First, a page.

The great thing about learning is that it is not confined to certain times or a specific location. Learning can happen anytime, anywhere.
I like to highlight this fact by, once a month, looking at things we encounter on a daily basis and seeing what important lesson we can from them.
Today’s installment of “Five Things We Can Learn From Everyday Objects” is a little different. It is inspired by a terrific book by Angela Duckworth called Grit: The Power of Passion and Perservance.
In one section of her book, Duckworth talks about a New York Times article titled “How To Solve The New York Times Crossword Puzzle.” The article is written by Will Shortz, the crossword puzzle editor for The New York Times. If anyone knows how to solve a puzzle, he’s your man. Duckworth takes elements from this article and applies them to our everyday lives. Similar to what I try to do with this 5 things post.
In order to respect Duckworth’s book, I am not going to copy her work. I am simply going quickly highlight a few points she made and sprinkle in a few of my own. Hopefully this will get you to check out Grit: The Power of Passion and Perservance.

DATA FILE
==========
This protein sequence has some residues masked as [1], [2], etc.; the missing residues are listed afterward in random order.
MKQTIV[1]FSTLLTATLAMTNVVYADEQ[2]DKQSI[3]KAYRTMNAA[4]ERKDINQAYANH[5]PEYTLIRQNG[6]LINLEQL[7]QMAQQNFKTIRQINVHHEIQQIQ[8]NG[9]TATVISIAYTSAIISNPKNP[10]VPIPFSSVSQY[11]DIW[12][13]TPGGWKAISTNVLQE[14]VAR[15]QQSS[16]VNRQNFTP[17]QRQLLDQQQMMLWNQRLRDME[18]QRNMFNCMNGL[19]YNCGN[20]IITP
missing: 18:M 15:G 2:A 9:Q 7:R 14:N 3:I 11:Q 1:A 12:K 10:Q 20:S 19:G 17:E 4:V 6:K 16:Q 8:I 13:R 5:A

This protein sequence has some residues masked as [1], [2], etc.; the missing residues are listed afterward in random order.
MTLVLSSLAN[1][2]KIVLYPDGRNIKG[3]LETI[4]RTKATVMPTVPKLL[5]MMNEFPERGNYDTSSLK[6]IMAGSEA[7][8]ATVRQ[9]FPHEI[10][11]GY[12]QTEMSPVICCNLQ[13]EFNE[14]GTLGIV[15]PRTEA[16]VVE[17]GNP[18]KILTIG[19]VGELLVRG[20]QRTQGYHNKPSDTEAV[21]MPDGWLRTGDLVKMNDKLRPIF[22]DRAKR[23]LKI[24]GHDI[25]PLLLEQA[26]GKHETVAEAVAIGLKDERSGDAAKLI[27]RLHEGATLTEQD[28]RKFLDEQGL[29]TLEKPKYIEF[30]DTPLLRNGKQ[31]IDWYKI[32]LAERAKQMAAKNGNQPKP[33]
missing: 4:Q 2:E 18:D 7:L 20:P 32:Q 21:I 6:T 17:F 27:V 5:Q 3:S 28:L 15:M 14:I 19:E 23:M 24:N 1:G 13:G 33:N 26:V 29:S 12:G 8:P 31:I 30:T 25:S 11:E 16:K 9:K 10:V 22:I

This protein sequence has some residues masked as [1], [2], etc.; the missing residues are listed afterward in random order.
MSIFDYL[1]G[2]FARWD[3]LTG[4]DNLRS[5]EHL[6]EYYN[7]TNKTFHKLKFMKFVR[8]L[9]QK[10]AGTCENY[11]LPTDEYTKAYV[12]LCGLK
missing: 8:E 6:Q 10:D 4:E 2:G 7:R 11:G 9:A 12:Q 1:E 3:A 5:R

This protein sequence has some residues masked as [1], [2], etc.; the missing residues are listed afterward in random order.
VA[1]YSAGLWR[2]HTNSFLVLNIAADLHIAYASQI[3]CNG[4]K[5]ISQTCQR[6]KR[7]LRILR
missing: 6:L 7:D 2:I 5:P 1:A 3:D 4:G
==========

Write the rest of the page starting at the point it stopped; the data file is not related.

5 Things We Can Learn From The New York Times Crossword Puzzle
1. Start With What You Know
Shortz says, “step 1 in solving any crossword is to begin with the answers you’re surest of and build from there.” Duckworth perfectly illustrates how this same approach can help us find our purpose in life.
2. It is Okay to Guess
Finishing a crossword puzzle is not easy. You won’t have all the answers. You may need to guess. Duckworth shows how there will always been a good amount of trial and error as we look for what we are passionate about.
3. Bring an Eraser
Shortz says we can’t be afraid to erase an answer that isn’t working out. We often hear “to try, try again”, but many times in life, we are wise to cut our losses when we are doing something that isn’t meaningful.
4. Look For Clues
The New York Times crossword puzzle is filled with little hints. There are plenty of hints in our lives as well. We just need to start noticing them.
5. Step Away
According to shorts, “If you get stuck on a puzzle, a time-honored technique is to put it aside and return later. Perhaps the brain works subconsciously on problems in the interim. Whatever the case, a fresh look at a tough puzzle almost always brings new answers.” Substitute life for puzzle and the advice still works.